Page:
And more than just cash being dispensed, there is a group support structure for borrowers. Members of a village loan association are required to meet regularly, and no one in the group can get an additional loan until everyone has paid back the previous one, so there is a powerful incentive for solidarity and support. The loan system is structured to be a part of the community and to prevent failure, with small repayments scheduled often, in some cases daily. Strategies like these help everyone to keep current. Regular contact means no one is left alone to get behind in payments because problems are handled early, before they become difficult. The camaraderie and communication encourage the women that they can indeed accomplish this new endeavor.
Now this may sound overly collectivist and controlled to some. But many of Grameen's borrowers are illiterate women in places like Bangladesh who have never handled money before. They need the right kind of guidance in order to succeed. With success come more people who want to work in their home countries to better their lives.
And that hopefully means fewer immigrants arriving on our shores.
Microlending is a program that should appeal to conservatives: it is a bank that makes loans used to form businesses and that are then repaid; it's not charity. Government involvement is not necessary because community banks quickly become self-supporting.
Muhammed Yunus' home office is in Bangladesh, and a lot of microlending goes on there. But the basic plan works well across cultures, and has reached as far as Mexico.
NOGALES, Sonora—Desperate for rent money, Yadira Marquez recently tried to push her husband north of the border illegally in search of higher-paying work.
But instead of bidding farewell to the father of her three children, Marquez came across a program that extends small loans to entrepreneurs too poor to qualify for a regular bank loan. The $200 that she borrowed from EnComún en la Frontera two months ago allowed her to invest in silver jewelry, which she sells door-to-door. Her husband, Armando Figueroa, kept his $80-a-week job at a local maquila—one of the city's many U.S.-owned factories.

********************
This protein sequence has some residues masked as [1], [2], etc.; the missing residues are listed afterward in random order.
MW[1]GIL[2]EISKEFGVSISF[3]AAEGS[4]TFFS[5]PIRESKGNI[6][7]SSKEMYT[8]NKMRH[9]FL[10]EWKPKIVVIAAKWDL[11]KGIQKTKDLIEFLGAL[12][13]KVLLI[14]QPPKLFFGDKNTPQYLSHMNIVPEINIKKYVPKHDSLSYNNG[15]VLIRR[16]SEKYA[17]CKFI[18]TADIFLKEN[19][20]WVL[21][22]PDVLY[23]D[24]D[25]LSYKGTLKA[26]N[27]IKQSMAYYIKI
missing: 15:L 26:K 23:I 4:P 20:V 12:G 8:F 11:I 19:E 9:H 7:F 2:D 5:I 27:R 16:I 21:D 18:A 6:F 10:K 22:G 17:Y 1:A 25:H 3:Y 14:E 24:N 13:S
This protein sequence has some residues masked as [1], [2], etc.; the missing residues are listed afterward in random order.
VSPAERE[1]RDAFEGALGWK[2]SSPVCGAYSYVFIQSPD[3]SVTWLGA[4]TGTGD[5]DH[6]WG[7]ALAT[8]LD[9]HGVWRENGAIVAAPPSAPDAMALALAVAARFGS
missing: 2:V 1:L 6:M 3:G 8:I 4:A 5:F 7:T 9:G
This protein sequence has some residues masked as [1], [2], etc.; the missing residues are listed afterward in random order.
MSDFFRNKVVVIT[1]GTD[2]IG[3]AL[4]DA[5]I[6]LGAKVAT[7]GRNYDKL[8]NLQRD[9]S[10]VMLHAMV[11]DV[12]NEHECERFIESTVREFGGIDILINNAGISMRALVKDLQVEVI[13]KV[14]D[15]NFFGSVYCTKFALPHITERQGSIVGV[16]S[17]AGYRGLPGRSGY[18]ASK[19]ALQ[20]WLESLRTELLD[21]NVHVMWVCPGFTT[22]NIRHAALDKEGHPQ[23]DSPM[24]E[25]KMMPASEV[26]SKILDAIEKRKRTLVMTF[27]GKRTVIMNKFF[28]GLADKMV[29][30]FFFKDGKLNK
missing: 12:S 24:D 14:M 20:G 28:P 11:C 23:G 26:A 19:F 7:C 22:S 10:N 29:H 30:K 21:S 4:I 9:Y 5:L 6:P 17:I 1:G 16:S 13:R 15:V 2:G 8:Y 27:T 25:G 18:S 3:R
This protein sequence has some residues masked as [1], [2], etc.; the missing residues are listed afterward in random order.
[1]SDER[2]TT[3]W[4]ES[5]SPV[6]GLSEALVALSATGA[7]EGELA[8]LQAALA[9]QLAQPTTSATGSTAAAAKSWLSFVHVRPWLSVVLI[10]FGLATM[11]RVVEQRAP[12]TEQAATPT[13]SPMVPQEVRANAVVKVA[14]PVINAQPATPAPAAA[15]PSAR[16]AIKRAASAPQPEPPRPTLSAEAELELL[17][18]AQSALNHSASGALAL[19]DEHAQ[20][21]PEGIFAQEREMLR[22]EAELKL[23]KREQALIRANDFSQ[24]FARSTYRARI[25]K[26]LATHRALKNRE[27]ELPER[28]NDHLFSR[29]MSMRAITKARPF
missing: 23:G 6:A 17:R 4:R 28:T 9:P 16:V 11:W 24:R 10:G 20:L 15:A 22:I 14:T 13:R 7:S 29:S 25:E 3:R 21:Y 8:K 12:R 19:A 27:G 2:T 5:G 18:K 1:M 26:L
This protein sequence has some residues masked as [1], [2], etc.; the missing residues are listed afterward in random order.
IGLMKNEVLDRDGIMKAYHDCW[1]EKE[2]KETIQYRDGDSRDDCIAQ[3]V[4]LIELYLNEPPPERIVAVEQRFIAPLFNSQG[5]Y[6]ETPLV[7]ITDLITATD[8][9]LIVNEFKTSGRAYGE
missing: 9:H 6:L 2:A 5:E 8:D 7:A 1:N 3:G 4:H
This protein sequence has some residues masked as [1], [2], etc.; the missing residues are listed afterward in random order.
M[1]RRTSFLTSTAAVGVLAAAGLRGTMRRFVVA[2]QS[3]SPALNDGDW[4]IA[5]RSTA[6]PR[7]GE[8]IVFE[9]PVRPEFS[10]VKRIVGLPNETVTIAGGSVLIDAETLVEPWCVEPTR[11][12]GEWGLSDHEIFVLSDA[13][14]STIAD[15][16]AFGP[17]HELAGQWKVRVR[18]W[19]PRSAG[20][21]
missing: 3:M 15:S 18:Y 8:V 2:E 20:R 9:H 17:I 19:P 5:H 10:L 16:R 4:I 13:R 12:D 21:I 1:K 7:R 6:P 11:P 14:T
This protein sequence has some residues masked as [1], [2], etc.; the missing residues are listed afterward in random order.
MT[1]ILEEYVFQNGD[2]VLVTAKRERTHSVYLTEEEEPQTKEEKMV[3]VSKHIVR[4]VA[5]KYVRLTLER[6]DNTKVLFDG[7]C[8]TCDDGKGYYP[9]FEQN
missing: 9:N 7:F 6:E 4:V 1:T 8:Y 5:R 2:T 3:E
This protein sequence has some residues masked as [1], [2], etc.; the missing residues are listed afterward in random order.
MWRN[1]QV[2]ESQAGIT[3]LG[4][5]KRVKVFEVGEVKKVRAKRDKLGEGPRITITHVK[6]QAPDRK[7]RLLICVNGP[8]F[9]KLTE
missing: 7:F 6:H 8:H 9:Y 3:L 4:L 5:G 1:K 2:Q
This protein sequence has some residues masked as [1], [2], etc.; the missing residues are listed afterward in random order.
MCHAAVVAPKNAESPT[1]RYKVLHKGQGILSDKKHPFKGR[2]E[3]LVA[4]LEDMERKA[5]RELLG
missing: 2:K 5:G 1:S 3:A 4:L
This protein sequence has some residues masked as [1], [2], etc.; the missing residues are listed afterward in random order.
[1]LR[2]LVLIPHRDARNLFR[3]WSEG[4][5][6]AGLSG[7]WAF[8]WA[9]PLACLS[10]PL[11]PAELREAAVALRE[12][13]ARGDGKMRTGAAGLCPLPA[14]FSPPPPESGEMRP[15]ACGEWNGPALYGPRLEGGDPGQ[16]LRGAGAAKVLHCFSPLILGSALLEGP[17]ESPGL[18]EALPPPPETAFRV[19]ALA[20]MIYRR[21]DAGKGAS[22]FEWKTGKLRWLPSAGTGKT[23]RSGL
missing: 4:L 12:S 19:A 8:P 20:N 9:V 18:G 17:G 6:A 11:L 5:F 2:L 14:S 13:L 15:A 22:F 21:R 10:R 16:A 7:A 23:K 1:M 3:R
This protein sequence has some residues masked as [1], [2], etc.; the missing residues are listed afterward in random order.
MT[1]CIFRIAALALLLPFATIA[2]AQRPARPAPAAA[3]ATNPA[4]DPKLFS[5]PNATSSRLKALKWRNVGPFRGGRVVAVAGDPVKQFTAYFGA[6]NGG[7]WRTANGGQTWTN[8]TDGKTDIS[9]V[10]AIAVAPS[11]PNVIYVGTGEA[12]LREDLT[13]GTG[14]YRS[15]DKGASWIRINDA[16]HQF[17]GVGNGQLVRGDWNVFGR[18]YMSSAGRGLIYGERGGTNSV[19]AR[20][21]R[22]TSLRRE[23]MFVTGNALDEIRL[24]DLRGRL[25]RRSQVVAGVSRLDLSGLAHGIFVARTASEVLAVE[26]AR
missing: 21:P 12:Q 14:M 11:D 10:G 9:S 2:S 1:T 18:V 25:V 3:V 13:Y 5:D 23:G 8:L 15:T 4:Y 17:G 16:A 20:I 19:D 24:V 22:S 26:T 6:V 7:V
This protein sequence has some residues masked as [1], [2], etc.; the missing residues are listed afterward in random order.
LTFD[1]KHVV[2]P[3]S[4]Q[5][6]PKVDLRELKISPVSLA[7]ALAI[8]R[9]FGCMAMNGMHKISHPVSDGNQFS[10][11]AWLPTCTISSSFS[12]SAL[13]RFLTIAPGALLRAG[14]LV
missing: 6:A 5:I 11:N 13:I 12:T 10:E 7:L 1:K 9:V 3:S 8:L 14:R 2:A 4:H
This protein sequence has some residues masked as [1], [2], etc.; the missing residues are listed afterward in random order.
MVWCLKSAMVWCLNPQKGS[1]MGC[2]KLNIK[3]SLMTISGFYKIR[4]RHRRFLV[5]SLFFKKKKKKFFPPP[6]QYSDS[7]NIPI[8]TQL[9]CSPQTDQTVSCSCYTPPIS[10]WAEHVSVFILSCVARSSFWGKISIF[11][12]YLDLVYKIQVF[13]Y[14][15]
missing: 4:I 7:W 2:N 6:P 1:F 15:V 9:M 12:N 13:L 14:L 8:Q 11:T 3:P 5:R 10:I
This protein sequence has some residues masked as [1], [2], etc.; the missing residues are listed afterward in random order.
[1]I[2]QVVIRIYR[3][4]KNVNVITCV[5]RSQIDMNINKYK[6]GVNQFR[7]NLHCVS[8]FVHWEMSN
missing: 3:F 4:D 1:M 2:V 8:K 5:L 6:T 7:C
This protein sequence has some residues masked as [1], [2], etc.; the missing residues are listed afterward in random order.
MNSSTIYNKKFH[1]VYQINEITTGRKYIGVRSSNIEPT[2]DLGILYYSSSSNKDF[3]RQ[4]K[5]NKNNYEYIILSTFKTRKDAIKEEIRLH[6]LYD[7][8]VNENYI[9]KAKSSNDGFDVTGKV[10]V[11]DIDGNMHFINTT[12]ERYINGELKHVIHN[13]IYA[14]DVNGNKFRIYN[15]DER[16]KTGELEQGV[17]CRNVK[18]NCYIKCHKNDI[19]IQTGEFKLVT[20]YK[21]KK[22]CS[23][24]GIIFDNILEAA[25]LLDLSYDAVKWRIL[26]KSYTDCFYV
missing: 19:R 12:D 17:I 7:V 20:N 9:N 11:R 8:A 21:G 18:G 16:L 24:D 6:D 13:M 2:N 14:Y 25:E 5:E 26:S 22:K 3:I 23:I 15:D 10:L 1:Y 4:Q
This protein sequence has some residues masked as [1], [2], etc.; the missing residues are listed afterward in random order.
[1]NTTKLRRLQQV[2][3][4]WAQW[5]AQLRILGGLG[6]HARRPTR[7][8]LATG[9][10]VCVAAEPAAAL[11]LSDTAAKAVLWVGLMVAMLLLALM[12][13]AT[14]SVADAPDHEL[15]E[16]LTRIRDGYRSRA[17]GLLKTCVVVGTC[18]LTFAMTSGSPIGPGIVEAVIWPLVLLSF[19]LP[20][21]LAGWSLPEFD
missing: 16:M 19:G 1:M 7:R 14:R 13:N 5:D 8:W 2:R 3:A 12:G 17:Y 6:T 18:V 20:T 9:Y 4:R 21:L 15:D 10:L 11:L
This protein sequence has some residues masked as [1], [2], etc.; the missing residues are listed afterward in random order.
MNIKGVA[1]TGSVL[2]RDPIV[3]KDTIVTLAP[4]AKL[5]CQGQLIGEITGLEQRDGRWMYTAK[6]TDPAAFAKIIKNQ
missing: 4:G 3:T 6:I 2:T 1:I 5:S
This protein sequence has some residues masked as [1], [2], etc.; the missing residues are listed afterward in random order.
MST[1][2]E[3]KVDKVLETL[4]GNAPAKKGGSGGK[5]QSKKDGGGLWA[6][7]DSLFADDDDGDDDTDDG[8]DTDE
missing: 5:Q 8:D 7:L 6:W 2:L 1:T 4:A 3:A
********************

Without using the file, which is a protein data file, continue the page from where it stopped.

"This loan by no means has solved all our financial problems," said Marquez, 33. "But with my earnings I'm able to supplement my husband's salary and pay for all of our children's school-related expenses." [Micro-lending effort in Mexico helps poor families stay home, By Lourdes Medrano, Arizona Daily Star, June 17, 2007]
A difficulty in making pro-restriction arguments is the mistaken idea that we patriots are unduly selfish in wanting to maintain our country in a recognizable form by limiting immigration. If it were better understood how even the world's poorest can improve their lives at home—and would be better off than if they came here—we might make some headway among those stuck on the false virtue of a borderless world.
In the article Diversity Is... Familicide surveying a number of disturbing murders of children by immigrant parents, I mused about how many of those crimes could be at least partially ascribed to the stresses of immigration and adjusting to a new society. There's no way of knowing for sure. But a more genuine kindness than liberal immigration would be to increase programs like microlending to help people stay home.
During Mr. Yunus' talk, the moderator read my question during Q&A: "In a world where five billion people live in countries that are poorer than Mexico, isn't microlending a better strategy for alleviating poverty that massive immigration?" He answered that yes of course, any family is more fortunate if they can remain in their familiar society and among their own people.
It was just the response I expected from such a thoughtful humanitarian.
(At the time of this writing, the speech is not yet available online, but will likely appear soon on the Commonwealth Club's podcast page.)
Brenda Walker (email her) lives in Northern California and publishes two websites, LimitsToGrowth.org and ImmigrationsHumanCost.org. She admits that Mr. Yunus is the only man named Muhammed whom she admires.